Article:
There are no auditions here. At Spokane Falls Community College, jazz ensemble enrollment is open for all. An overachieving Running Start program student will sit next to a 20-year-old just learning how to read music, or a grandmother dusting off her saxophone for the first time in years.
Kevin Woods sees this as a beautiful dynamic, it's one of the reasons he says he loves teaching at a community college — his students, coming from a wide variety of backgrounds, teach him new things almost on a daily basis. But he also wants to improve a jazz program that's currently the smallest of the programs offered in the pristine, newly remodeled music building.
"We've been in an ebb and it's about to move into a flow," Woods says.
Enter the resurrection of the SFCC Jazz Festival. Back for the first time since 2011, Friday's festival seeks to influence a whole new generation of jazz lovers. The event is split into two sections: Clinics and noncompetitive performance opportunities for local middle and high school jazz bands during the day, ending with an evening concert from high-caliber national jazz talent Brian Lynch, Kathy Kosins and Eyvind Kang.
"My vision is to bring in clinicians who are not only great players but great teachers," says Woods, who also teaches music history and plays with the Bob Curnow Big Band. "And with this lineup, I've achieved that."
In 1981 the SFCC Jazz Festival began as a partnership between the school and the Spokane Jazz Society. Over the decades, the Spokane Jazz Orchestra was connected to the event, along with a parade of jazz stars. But after some turnover in faculty and administration, the festival fell by the wayside. Woods came on board in 2012 and has since helped push to resurrect the festival and ensure that it exists for years to come.
The SFCC jazz ensembles won't be performing this time around. Woods admits it's tough, with a revolving carousel of students nearly every quarter. He's currently playing the electric bass with one group, an instrument he didn't know how to play until a student dropped out.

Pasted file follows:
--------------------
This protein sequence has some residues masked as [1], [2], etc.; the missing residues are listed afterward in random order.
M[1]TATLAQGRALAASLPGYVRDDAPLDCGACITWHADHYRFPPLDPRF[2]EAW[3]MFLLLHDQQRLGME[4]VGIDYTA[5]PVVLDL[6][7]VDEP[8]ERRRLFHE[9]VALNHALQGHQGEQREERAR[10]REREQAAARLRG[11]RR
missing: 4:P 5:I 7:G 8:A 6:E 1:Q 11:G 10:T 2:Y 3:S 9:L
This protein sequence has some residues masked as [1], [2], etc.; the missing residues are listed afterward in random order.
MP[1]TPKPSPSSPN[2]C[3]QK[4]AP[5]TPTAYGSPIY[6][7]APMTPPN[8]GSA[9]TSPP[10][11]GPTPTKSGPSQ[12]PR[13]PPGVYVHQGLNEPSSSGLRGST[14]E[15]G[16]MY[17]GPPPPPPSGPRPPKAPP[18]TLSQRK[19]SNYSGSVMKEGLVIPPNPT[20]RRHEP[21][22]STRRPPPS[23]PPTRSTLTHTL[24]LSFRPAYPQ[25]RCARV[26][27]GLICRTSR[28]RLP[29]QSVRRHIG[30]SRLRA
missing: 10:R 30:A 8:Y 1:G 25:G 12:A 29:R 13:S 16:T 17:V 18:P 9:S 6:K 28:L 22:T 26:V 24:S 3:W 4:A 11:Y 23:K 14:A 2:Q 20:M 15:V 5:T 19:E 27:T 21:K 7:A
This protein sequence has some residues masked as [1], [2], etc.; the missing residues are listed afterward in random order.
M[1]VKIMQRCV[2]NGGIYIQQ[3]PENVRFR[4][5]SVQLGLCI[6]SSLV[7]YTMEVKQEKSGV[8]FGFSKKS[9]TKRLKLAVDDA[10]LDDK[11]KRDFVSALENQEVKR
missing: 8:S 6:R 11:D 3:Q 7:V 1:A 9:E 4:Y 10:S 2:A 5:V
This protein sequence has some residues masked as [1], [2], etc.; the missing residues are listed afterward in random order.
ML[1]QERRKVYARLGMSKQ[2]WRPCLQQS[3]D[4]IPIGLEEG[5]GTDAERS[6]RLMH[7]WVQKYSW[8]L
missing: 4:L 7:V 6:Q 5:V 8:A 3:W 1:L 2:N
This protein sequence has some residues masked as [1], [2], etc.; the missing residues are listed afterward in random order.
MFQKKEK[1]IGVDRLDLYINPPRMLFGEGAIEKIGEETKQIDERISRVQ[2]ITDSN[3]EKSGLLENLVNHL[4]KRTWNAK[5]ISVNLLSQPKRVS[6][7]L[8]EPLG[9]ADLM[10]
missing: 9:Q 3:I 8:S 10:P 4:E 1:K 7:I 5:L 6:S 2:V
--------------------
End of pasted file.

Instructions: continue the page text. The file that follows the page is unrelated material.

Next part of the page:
"It's hard to bring in some of the talent of the four-year universities," admits Pam Meyer, the advisor for Jazz Presents, a club that puts on jazz events throughout the year, including Jazz Fest. "We may be cheap, but we're not easy. We have really great teachers."
Growing up with musician parents, Woods didn't know pop music existed until a classmate handed him an MC Hammer tape that rocked his world. But the free-form coolness of jazz always stayed with him, leading to a stint as a music education major. Soon, he dropped out of school and headed for the high seas, where he performed on cruise ships. Eventually, he returned to land and finished his education, this time in jazz trumpet performance. Yet his yearning to teach never disappeared.
As with recently learning to play the bass, Woods is teaching his students that being a master of one thing is important, but so is being able to do it all.
"Maybe these kids will go on to another program, maybe they won't," Woods says. "But what matters is what they learn while they're here." ♦
Spokane Falls Community College Jazz Festival • Fri, May 1, public concert at 7:30 pm • $15/$10 students, seniors • SFCC Music Building 15 Auditorium • 3410 W. Fort George Wright Dr. • TicketsWest.com
When SFCC began its jazz festival in 1981, it was the only one in the Spokane area. Now many colleges with jazz studies programs offer a festival or an outreach performance as a way to recruit new students and open the jazz scene to the local community.
Eastern Washington University: EWU Jazz Dialogue summer camp offers public concerts every evening. This year's event runs from July 26-Aug. 1.
Washington State University: WSU Jazz Festival happens in November. Last year's featured percussionist and composer was Tom Morgan.
University of Idaho: The Lionel Hampton International Jazz Festival every February is one of the region's oldest and most renowned festivals, bringing international talent to Moscow, Idaho.
Brian Lynch, trumpet
The Grammy award winner was last at the SFCC Jazz Festival in 2011. His playing constantly inspires and uplifts, which is why SFCC professors wanted him back. He's especially skilled in the ways of Afro-Cuban jazz, melding the flair of more classic jazz with Latin coloring.
Kathy Kosins, vocals
The Detroit-bred alto has a voice that reminds you of smoke-filled rooms with comfortable, dark corners. Kosins is sultry and sexy and above all, cool. Originally a composer, writing for commercial jingles and boy bands, she writes her own music while putting a new spin on old classics.
Eyvind Kang, viola
There aren't many jazz violists, and Kang isn't necessarily trying to change that. The Seattle-based musician, who performed at SFCC last year with one of his many ensembles, simply proves that jazz transcends preconceptions. ♦
The evening also features local artists Kevin Woods, Brent Edstrom, Scott Steed and Dru Heller.